Why AR/VR at Harvard. Why Now.
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Why AR/VR at Harvard. Why Now.

Drawing of a face wearing an AR/VR headset that says HAR/VRD on it, Hi logo in the corner

Augmented, virtual, and, even mixed reality, are the next frontier for technological innovation.

This was our hypothesis for the AR/VR space here at the Harvard Innovation Labs, which was informed by the growing number of students, graduates, and researchers we have uncovered working on ventures and projects leveraging these mediums across Harvard and Boston.

These technologies are generating a ton of buzz. Take, for instance, the growing popularity of the Facebook-owned Oculus Rift and Oculus's Gear VR product for smartphones, the astonishing growth of the HTC Vive system, and an influx of AR devices about to hit the market, including those from Meta, Microsoft, and Magic Leap. And that's not even mentioning the imaginative software products currently in development for AR/VR devices, as well as the technological breakthroughs that are pushing the boundaries of how we interact with tech.

AR and VR, according to Goldman Sachs's Heather Bellini, has the potential to be a $182 billion market by 2025. Those gaudy projections alone are more than enough to stoke the interest of a place like the Harvard Innovation Labs, which was created with the purpose of exhorting entrepreneurs and innovators to experiment with new ideas and shape them into world-changing businesses. However, our recent AR/VR initiatives are borne out of a grassroots movement among the aforementioned Harvard’s students and researchers.

We are lucky, in a sense, that the Harvard Innovation Labs is school-agnostic, allowing us to serve as a hub for truly pioneering activity and for forward-thinking innovators to connect from all of Harvard’s schools. As we have seen time and again, when we bring together innovators with diverse backgrounds, exciting things happen. The potential growth of the Harvard Innovation Labs as a leader in AR/VR on campus and in Boston reflects the One Harvard ethos we strive to exemplify in all we do.

And so we are trying to build a place for anyone across Harvard to come and work on their AR/VR projects. Literally. Our i-lab AR/VR lab, which will open later this fall, will allow students and others affiliated with Harvard to use hardware and software resources and have a vibrant space to turn their ideas into realities. We are also working closely with students to create a home and meeting place for the robust AR/VR community that is bubbling up throughout Harvard.

But, as our recent AR/VR event verified, the growth and potential impact of AR/VR is also a Boston story. It was with great pride and an alignment of visions that we put on this great event as part of HUBWeek.

The event, held a week ago, validated our thinking on how we can support Harvard as it becomes a global leader in AR/VR.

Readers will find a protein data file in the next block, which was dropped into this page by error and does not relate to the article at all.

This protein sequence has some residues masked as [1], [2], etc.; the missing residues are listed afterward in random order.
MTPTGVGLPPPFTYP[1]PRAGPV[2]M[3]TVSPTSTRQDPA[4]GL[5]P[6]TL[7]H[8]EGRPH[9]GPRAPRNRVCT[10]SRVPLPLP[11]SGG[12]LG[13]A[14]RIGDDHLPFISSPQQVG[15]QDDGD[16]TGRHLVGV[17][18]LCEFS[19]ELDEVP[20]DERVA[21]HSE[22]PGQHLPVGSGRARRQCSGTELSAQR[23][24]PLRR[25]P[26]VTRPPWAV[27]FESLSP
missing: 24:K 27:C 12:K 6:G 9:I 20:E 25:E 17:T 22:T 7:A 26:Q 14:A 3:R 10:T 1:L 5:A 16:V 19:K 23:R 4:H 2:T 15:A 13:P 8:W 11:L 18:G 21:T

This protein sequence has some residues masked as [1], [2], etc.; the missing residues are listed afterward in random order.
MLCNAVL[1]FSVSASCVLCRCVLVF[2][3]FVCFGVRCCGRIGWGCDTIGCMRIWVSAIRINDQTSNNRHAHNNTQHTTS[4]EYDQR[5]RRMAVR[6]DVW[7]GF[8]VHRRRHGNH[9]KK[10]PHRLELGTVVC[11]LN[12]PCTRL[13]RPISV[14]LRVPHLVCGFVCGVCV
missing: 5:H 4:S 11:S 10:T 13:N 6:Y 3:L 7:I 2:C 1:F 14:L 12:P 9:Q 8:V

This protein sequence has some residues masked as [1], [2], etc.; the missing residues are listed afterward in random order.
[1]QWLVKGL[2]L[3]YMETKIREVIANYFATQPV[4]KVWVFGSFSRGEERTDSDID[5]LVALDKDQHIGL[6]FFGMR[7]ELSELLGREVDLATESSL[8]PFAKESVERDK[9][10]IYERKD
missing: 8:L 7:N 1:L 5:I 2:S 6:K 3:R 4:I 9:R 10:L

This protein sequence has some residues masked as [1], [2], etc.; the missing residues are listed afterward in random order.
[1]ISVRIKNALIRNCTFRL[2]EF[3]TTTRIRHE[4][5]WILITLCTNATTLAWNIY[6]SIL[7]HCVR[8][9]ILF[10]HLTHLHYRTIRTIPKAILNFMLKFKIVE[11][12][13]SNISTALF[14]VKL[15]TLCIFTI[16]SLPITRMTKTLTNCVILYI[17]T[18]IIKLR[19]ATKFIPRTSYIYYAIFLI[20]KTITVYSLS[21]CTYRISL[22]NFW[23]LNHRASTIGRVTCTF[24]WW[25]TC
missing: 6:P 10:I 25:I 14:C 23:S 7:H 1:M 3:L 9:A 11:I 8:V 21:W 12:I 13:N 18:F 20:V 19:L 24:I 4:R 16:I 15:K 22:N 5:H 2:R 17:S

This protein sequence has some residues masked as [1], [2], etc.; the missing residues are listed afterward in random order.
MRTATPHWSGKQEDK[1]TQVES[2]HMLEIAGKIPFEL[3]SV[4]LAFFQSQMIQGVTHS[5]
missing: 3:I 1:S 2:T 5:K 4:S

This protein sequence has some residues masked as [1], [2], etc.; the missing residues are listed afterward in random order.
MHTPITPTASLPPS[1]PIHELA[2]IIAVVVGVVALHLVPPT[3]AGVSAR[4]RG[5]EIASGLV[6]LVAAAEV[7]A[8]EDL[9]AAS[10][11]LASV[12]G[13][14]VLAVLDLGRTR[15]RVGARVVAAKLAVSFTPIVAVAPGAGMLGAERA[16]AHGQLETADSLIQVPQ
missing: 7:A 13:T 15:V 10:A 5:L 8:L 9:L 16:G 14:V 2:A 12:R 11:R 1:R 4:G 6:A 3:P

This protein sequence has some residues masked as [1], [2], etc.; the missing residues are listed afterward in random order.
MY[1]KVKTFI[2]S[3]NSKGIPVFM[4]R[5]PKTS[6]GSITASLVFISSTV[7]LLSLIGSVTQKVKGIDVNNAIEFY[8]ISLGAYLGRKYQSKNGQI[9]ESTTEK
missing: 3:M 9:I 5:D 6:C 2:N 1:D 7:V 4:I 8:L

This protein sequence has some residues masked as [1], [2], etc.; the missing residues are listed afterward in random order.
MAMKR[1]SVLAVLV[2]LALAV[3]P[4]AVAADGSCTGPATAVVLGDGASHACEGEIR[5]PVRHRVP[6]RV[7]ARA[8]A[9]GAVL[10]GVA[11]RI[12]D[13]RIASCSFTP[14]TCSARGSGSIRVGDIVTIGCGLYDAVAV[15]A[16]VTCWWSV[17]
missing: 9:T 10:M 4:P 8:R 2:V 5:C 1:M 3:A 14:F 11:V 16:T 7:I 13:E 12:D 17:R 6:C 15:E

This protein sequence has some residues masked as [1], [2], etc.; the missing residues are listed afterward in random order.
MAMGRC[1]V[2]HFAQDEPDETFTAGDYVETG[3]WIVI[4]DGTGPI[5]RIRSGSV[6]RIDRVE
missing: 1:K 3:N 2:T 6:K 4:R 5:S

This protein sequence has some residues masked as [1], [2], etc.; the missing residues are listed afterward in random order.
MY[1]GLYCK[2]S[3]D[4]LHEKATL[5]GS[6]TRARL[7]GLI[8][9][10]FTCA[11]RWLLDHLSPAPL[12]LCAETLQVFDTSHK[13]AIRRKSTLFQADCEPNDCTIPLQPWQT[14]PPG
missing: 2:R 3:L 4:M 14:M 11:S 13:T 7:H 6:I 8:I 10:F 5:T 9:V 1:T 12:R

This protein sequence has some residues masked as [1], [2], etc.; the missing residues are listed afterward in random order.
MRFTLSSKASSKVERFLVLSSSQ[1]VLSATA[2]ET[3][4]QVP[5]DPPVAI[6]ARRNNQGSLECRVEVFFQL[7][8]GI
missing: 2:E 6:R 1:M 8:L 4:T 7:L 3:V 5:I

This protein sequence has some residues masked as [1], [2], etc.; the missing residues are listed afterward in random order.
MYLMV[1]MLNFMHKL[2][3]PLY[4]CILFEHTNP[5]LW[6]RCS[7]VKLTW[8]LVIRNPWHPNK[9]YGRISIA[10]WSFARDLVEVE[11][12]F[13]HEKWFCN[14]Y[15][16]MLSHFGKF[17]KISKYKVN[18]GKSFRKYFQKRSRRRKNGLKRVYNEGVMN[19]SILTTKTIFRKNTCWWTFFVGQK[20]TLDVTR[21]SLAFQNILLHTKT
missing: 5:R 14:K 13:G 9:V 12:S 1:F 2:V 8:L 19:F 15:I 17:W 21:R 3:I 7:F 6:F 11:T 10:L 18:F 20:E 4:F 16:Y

We had 1,100 visitors come through our doors last week, interested in finding out how AR/VR will evolve in the coming years.

We were delighted by a unique appearance from Magic Leap CEO Rony Abovitz who appeared via Beam's telepresence robot for a fireside chat with Jon Hirschtick, the CEO and founder of OnShape. We were wowed by Penrose Studios' Eugene Chung, an HBS grad, showing how his company is trying to turn the cinematic experience is on its head. Thought leaders in construction and architecture explained how AR/VR are already redefining those industries; innovators from the education sector discussed how the technology will create more experiential learning opportunities for everyone from kindergartners to doctors; we saw how physicians are leveraging AR/VR to practice surgery and rehabilitate both the mind and the body; and we heard how both startups and established businesses are racing to innovate using these mediums.

Through discussions on ethics and a showcase where attendees could experience AR/VR innovation first-hand, we witness how these technologies are expanding the human sensory system in a manner that is unlike anything in the history of our kind, and how these mediums have the potential to shape our understanding of each other and how we work, play, and learn.

And so our initial thoughts on AR/VR at Harvard and beyond have proven to be accurate: The excitement we witnessed verified our thinking that the space is the next big opportunity for the creative, innovative, and opportunistic.

While we'd love to dwell on the success of our AR/VR event, there is so much work to do to help those working to allow AR/VR technologies make the impact that we envision.

This is our first public foray into this world, but we aim to do a lot more to support the AR/VR community at Harvard and in Boston.

Stay tuned.